Simplified Wealth of Nations by Adam Smith, Book 4, Chapter 1c: Money supply

Money supply

19 It is said, consumable commodities are soon destroyed, but gold and silver are more durable. 20 It is not always necessary to accumulate gold and silver to carry on foreign wars and maintain fleets and armies in distant countries. 21 A nation may purchase the pay and provisions of an army in a distant country by sending abroad:
  1. Some of its accumulated gold and silver
  2. Some of its manufactures
  3. Some of its rude produce
22 The gold and silver stored up in any country may be distinguished into three parts:
  1. The circulating money
  2. The plate of private families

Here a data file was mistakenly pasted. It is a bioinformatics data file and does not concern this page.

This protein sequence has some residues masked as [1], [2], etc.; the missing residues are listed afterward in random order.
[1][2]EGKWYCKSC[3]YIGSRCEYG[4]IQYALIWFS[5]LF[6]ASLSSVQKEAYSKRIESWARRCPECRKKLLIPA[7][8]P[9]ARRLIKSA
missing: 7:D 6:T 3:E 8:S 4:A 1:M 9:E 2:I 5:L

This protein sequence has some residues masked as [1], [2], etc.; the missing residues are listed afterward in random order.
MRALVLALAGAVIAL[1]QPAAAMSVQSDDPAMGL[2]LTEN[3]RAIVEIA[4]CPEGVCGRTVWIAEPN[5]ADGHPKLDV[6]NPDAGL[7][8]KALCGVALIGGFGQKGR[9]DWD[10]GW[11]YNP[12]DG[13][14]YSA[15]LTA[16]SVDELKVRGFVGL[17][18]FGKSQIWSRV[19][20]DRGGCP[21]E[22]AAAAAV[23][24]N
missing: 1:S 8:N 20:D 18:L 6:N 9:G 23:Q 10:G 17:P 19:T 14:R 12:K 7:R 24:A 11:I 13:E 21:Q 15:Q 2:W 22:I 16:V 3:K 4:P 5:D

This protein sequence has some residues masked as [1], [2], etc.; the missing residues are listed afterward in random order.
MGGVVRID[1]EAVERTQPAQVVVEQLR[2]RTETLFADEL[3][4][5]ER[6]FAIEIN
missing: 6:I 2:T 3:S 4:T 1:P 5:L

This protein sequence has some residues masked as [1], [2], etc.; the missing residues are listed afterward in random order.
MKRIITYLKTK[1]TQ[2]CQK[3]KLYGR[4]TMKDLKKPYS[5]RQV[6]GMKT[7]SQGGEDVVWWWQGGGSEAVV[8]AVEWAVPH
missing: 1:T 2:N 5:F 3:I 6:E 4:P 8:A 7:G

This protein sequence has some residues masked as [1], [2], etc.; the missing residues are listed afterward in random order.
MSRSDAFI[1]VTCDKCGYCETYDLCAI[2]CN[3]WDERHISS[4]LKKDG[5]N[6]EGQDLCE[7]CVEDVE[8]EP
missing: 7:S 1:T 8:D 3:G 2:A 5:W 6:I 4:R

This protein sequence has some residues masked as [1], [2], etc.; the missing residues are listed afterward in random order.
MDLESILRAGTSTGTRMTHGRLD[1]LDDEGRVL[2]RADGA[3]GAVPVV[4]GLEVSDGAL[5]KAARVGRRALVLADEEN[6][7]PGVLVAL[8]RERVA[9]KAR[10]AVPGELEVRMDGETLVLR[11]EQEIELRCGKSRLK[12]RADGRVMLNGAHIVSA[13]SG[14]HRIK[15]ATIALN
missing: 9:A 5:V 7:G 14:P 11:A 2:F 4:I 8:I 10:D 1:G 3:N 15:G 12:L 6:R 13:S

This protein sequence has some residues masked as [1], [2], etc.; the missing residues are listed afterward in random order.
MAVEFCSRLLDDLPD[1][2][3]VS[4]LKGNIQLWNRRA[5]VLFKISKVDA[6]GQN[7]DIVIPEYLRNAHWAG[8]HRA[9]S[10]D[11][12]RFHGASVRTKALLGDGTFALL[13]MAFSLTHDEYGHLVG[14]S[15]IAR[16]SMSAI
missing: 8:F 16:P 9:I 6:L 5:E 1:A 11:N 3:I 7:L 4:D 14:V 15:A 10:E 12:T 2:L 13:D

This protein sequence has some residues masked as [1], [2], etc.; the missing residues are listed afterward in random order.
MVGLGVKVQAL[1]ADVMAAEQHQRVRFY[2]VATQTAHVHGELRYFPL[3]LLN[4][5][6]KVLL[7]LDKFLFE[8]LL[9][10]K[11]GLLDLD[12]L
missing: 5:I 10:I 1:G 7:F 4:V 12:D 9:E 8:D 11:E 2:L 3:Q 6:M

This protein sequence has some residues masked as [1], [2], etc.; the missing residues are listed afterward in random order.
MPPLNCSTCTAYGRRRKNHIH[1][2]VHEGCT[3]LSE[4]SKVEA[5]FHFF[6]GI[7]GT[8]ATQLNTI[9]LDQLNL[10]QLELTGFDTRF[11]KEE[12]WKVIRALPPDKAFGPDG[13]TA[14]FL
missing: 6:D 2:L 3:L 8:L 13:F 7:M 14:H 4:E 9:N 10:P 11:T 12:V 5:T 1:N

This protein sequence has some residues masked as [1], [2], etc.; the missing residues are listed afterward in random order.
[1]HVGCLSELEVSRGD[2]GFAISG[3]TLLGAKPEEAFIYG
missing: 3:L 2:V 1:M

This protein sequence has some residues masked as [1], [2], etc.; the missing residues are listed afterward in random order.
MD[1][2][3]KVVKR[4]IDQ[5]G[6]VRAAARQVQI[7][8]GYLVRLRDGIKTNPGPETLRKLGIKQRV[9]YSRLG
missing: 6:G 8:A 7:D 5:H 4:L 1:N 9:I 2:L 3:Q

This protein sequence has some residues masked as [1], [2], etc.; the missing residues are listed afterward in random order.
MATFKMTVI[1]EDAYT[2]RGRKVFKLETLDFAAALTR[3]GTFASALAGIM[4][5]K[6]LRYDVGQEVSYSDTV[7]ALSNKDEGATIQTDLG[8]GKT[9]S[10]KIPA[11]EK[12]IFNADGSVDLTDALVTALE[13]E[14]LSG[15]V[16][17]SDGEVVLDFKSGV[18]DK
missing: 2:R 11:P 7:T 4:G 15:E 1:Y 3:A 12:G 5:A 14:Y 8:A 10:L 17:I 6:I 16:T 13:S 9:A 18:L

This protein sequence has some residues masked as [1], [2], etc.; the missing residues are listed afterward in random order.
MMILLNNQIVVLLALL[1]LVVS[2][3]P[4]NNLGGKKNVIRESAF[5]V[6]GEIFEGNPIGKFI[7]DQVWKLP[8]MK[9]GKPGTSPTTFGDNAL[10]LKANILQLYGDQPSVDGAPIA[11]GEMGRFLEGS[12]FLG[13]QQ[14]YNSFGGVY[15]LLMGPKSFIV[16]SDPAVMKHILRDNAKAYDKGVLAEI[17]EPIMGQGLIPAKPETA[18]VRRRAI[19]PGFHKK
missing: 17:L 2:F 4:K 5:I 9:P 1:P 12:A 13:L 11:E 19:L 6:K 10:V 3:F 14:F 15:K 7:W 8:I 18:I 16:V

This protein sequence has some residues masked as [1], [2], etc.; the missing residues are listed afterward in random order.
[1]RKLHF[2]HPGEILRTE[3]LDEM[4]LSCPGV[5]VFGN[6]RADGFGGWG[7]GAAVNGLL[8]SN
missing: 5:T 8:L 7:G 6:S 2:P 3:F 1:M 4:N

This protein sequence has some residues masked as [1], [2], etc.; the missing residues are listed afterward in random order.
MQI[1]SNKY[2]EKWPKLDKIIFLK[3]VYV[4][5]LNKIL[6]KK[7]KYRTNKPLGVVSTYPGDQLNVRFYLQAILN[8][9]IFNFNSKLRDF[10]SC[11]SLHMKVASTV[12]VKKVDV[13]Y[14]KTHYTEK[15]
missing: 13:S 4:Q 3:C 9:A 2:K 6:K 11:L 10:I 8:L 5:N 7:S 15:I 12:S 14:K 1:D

3. The money collected by many years parsimony and laid up in the prince's treasury
The Circulating Money 23 Not much can be spared from the circulating money of the country because there is seldom much redundancy. 24 The melting down of the plate of private families is a more insignificant resource in increasing the circulating money. 25 In the past, the accumulated treasures of the prince was a more lasting resource. 26 The foreign wars of the present century are perhaps the most expensive wars ever recorded. 27 The enormous cost of the recent war must have been chiefly defrayed by the exportation of British commodities and not by the exportation of gold and silver. Bullion and the Mercantile Republic 28 Besides the three kinds of gold and silver mentioned above, there is a lot of bullion alternately imported and exported for foreign trade in all great commercial countries. 29 The best commodities for export to distant countries were the finer and more improved manufactures.

30 No expensive or long foreign war could be conveniently carried on by exporting rude produce.


Next: Chapter 1d: International trade